JERUSALEM — The 3.5 million Palestinian residents of the West Bank and Gaza urgently need international protection. Now facing humanitarian disaster, they need protection to ensure access to the basic requisites of human life. They will need it even more if they prepare as President Bush has requested for early elections across the territories.
"How can we hold elections under current conditions?" asks Khalid Amayreh, a journalist who lives in the West Bank village of Dura. When I visited the village in mid-June, all the roads into it as into all the other Palestinian villages I saw were blocked by six-foot dirt barricades that the Israeli military had heaped across them. Access was possible only for healthy individuals able to cross them.
In January 1996, Mr. Amayreh and all other residents of the West Bank and Gaza participated in a vote which met international criteria of "free and fair elections." (Voters gave Yasser Arafat a sweeping majority as head of the Palestinian Authority, and also elected a Palestinian Legislative Council.) Back then, Palestinians could travel relatively freely around the West Bank to meet with candidates and other voters. Now, Amayreh cannot even enter the nearby city of Hebron, which is surrounded by a ring of steel fencing. All West Bank cities except Jericho have now been thus encircled, with almost nobody allowed to go in or out. An area-wide economy that used to link those cities and East Jerusalem has been chopped into fragile, nonviable pieces. Families have been summarily split up. Thousands of Palestinians needing healthcare have been cut off from hospitals. Aid workers report that moving emergency food shipments to where they're needed is an expensive nightmare, subject to constant uncertainty regarding Israel's latest military regulations.
To the south, the once-bustling Gaza Strip was long ago fenced completely off from Israel (and Egypt). The Israeli government has now further cut it into three separate "sectors," with the Palestinians' ability to move between them tightly restricted. In both Gaza and the West Bank, the Palestinian economy has been forced to a standstill. In late June, Gaza starting seeing food riots.
In these circumstances, President Bush's call for the Palestinians to engage in "honest enterprise" and "economic reform" seems Kafkaesque. Emily Mnisi, a South African visiting the West Bank for the first time, said that the Palestinians' situation there is far worse than that of South Africans placed in "Bantustans" during the apartheid years. "At least, inside the Bantustans you could travel around a bit," she said. These days, the Palestinian population centers seem more like the former Jewish ghettoes of Eastern Europe.
For now, most Israelis seem to support actions by their military that, in the name of trying to forestall suicide bombers, impose punishing collective restrictions on the whole of Palestinian society. There is, however, a clear cycle of violence in play. Even Israel's tough-guy defense minister, Binyamin Ben-Eliezer, admits that the restrictions themselves, and the Palestinian desperation that results, seem only to spawn more suicide bombers.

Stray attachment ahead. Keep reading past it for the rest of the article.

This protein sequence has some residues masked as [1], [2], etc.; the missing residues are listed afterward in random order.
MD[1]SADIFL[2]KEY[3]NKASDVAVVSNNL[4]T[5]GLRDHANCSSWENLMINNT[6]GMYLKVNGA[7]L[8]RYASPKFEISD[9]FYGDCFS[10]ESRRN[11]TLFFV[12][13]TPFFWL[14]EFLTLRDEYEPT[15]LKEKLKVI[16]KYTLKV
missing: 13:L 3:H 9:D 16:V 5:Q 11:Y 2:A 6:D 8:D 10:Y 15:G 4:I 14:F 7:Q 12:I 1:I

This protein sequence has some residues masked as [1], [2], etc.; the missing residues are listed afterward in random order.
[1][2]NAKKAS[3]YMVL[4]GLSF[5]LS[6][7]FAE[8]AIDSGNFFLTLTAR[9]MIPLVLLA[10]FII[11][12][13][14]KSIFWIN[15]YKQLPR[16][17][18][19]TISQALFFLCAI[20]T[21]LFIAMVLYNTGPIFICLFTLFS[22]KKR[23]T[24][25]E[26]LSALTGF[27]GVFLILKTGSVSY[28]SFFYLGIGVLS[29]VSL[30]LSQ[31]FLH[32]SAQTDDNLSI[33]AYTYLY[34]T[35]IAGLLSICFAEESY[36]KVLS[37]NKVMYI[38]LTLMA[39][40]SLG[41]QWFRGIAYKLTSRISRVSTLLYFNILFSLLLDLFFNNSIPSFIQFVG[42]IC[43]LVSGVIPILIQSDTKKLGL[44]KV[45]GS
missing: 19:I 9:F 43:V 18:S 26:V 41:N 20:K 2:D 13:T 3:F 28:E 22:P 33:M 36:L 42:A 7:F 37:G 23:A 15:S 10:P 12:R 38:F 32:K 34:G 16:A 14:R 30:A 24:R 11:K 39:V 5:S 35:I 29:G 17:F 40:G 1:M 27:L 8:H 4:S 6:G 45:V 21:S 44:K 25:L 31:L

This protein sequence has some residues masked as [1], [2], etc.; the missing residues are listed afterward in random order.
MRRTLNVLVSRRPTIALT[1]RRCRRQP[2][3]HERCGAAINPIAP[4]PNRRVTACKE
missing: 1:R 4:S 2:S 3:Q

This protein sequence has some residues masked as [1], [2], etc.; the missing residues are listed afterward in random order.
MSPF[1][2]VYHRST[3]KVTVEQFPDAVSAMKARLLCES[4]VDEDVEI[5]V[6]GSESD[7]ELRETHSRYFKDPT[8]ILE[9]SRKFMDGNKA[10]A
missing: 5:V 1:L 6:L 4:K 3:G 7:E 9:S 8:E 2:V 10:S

Behind this cycle of violence, other forces in Israel's ruling coalition are taking advantage of Israel's current security crisis to push forward a long-term plan to tighten the grip of the West Bank's 200,000 Jewish settlers over nearly all the land and resources of the West Bank.
The West Bank is an area of steep, arid hills punctuated by occasional vineyards and olive groves. With the area's 2.2 million Palestinians confined to their home communities, the Jewish settlements have extended their control over all the lands reaching to the very edge of the Palestinian cities and villages. It is no longer the Jewish settlements that are isolated outposts amid a "sea" of Palestinians, but the Palestinians who are restrained in tiny areas while the settlers and the Israeli military dominate everything between.
Meanwhile, both sides to this conflict continue to live in a state of deep and seemingly inescapable fear. Israelis fear the uncertainty and terror of Palestinian suicide bombings. Many speak of a deep fear of an imminent "demographic" swamping by the Palestinians. For Palestinians, too, fears run deep. The main fear that all Palestinians (and many humane-minded Israelis) speak of is a repeat of 1948, the year when, during the fighting surrounding the birth of Israel, some 750,000 Palestinians from the land that became Israel left, or were forced from, their homes. Those refugees went into an exile from which Israel has never yet allowed them to return.
Nowadays, Israel's Hebrew-language media carry much open discussion about the advantages of what Israelis refer to as the "transfer" of large numbers of Palestinians from the occupied territories or even of Palestinians from inside Israel, who have supposedly full Israeli citizenship. (Some Israelis admit shamefacedly that "transfer" is just another word for "ethnic cleansing.") At least one Israeli government minister, Effi Eitam, has expressed his open support of "transfer." Understandably, such talk terrifies Palestinians.
Mr. Bush did well to restate US support for a Palestinian state. But if he wants to use American power and influence to help Israelis and Palestinians avoid large-scale humanitarian disaster, and to escape from their current cycle of violence, he needs to speak out unequivocally against ethnic cleansing under any circumstances, and to reassure Palestinians that their state will have a viable territorial base, and won't be built in fragile ghettoes.
Even more urgently, he and other world leaders need to plan now for an international protection mechanism preferably under UN auspices to be deployed to the West Bank and Gaza as soon as possible.
Helena Cobban is the author of five books on international issues.